Detection of the diuretic hydrochlorothiazide in a doping control urine sample as the result of a non-steroidal anti-inflammatory drug (NSAID) tablet contamination

Hans-Jörg Helmlin, André Mürner, Samuel Steiner, Matthias Kamber, Christina Weber, Hans Geyer, Sven Guddat, Wilhelm Schänzer, Mario Thevis

Publication: Contribution to journalJournal articlesResearchpeer-review


Abstract Hydrochlorothiazide (HCTZ, 6-chloro-3,4-dihydro-2H-1,2,4-benzothiadiazine-7-sulfonamide-1,1-dioxide) belongs to the class of diuretic agents that represent one of today’s cornerstones of the treatment of hypertensive patients. In addition to its clinical relevance, HCTZ is prohibited in sports according to the regulations of the World Anti-Doping Agency (WADA) at all times and has frequently been detected in sports drug testing urine samples worldwide since its ban was introduced in 1988. Despite these facts, the adverse analytical finding concerning HCTZ in an in-competition routine doping control sample collected in December 2014 was further investigated, particularly motivated by the comparably low urinary concentration of the drug accounting for approximately 5 ng/mL. The athlete in question did not declare the use of any nutritional supplement or medication other than the ingestion of a non-steroidal anti-inflammatory drug (NSAID) prior to competition. Hence, the drug (formulated as coated tablet) provided by the athlete as well as the corresponding retention sample of the manufacturer were analyzed. Noteworthy, both samples confirmed the presence of about 2 μg of HCTZ per tablet. In order to further probe for the plausibility of the observed urinary HCTZ concentrations with the scenario of drug ingestion and subsequent doping control sample collection, administration studies with produced HCTZ-spiked placebo-tablets (2.5 μg of HCTZ/tablet) were conducted. Urine specimens were collected prior to and after ingestion of the drug and subjected to routine doping control analytical procedures employing liquid chromatography/tandem mass spectrometry. While blank urine samples returned negative test results, post-administration specimens were found to contain HCTZ at concentrations of approximately 1–16 ng/mL, which supported the athlete’s inadvertent intake of HCTZ via contaminated NSAID tablets. Due to the substantial sensitivity of test methods employed today by doping control laboratories, even drug contaminations ranging within the good manufacturing practice (GMP) limit of 10 ppm overall carry-over can evidently lead to adverse analytical findings. This calls into question whether selected (classes of) substances such as diuretics should be reported only when exceeding a defined reporting level and/or whether adverse analytical findings of non-threshold substances should be reported with an estimated semi-quantitative concentration of the identified substance to facilitate the result management by anti-doping organizations.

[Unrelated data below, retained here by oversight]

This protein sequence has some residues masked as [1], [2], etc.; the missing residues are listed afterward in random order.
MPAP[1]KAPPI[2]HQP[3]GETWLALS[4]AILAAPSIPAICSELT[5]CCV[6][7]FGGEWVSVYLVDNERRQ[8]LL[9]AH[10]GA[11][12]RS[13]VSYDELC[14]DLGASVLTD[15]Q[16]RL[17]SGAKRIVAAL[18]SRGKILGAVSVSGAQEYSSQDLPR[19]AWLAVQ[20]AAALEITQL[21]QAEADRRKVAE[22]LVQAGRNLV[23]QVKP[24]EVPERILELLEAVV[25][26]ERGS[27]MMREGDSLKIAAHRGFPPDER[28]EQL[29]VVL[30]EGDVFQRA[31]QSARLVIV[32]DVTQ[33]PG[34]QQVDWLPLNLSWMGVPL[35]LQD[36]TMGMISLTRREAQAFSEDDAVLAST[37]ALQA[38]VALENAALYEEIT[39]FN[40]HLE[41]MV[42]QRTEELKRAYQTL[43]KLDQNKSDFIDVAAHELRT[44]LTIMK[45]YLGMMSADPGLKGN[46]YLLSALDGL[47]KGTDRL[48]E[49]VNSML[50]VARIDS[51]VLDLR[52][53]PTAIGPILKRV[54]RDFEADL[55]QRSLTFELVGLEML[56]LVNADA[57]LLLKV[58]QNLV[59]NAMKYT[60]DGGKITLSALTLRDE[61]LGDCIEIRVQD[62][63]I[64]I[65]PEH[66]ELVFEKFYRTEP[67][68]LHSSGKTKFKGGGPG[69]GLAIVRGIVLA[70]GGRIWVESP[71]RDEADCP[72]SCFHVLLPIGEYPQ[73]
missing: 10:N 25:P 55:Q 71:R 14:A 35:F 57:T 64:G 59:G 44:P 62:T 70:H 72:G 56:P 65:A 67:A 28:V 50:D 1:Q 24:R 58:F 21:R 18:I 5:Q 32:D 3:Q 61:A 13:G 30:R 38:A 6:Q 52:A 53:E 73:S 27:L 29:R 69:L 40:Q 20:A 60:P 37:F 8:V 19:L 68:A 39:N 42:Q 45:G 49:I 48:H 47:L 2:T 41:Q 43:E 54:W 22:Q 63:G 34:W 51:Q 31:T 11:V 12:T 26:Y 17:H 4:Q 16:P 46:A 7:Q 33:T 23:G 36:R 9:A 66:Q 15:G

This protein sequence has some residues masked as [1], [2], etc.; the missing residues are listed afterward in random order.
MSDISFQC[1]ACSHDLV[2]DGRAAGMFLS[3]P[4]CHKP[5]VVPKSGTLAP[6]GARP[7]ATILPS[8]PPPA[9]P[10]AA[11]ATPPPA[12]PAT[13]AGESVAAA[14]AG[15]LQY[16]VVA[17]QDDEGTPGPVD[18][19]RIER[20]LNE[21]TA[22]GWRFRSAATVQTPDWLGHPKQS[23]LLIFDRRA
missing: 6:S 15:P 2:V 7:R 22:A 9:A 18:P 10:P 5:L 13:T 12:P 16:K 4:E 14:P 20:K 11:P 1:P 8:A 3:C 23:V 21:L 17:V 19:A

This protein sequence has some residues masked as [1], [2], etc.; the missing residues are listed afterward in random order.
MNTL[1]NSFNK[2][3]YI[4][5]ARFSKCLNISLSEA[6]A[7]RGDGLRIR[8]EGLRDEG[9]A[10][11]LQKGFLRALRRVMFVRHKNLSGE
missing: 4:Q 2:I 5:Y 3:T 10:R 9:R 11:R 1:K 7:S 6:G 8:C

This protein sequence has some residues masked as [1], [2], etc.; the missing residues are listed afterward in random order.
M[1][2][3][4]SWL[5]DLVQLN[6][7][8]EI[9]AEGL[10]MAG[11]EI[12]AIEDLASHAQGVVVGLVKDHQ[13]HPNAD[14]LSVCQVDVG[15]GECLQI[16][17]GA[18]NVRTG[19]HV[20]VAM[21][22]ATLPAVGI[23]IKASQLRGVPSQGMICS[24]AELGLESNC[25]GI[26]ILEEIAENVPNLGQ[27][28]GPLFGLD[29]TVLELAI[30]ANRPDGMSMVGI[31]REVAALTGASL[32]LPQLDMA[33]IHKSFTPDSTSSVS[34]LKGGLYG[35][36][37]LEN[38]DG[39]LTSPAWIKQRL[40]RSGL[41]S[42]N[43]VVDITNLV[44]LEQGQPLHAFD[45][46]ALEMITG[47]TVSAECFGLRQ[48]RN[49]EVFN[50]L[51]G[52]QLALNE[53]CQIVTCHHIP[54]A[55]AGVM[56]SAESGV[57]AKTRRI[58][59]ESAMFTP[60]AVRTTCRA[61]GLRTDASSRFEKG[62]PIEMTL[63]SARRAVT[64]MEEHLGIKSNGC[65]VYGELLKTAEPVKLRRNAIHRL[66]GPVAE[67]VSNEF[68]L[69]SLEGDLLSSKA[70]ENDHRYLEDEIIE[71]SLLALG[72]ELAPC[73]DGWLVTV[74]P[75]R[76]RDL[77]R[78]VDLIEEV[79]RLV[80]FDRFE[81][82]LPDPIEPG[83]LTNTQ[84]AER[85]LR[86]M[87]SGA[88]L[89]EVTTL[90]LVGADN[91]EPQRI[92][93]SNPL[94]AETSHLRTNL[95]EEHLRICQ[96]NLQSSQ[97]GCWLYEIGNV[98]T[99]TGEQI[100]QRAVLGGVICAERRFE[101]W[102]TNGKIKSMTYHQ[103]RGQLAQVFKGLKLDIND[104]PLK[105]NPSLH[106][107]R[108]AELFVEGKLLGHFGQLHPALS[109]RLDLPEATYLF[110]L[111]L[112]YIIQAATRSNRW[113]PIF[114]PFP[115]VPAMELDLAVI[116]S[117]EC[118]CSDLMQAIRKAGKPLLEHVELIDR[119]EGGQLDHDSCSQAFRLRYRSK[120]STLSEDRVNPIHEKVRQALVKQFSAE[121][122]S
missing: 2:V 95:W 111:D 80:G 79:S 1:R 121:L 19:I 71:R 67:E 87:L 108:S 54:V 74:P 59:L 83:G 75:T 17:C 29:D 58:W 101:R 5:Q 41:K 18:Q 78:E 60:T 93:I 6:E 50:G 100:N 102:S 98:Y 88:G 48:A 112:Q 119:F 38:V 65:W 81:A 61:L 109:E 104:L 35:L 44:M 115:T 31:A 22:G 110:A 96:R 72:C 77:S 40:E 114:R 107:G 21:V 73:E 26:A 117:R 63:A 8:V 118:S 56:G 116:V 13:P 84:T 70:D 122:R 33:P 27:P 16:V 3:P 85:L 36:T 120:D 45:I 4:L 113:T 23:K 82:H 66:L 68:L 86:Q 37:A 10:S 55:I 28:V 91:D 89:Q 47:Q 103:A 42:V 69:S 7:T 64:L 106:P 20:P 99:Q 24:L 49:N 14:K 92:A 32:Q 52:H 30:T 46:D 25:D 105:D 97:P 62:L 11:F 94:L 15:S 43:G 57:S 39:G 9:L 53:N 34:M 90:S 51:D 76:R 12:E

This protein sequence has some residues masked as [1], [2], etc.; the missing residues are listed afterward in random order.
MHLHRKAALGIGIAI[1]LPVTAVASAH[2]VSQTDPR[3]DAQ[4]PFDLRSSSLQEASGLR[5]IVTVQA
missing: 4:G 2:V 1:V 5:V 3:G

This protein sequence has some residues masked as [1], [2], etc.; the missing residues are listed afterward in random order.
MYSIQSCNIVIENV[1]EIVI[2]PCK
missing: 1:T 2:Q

Original languageEnglish
JournalForensic science international
Issue numberOct.
Pages (from-to)166-172
Number of pages7
Publication statusPublished - 10.2016

Research areas and keywords

  • Doping
  • Sport
  • Mass spectrometry
  • Diuretics
  • Hydrochlorothiazide
  • Contamination


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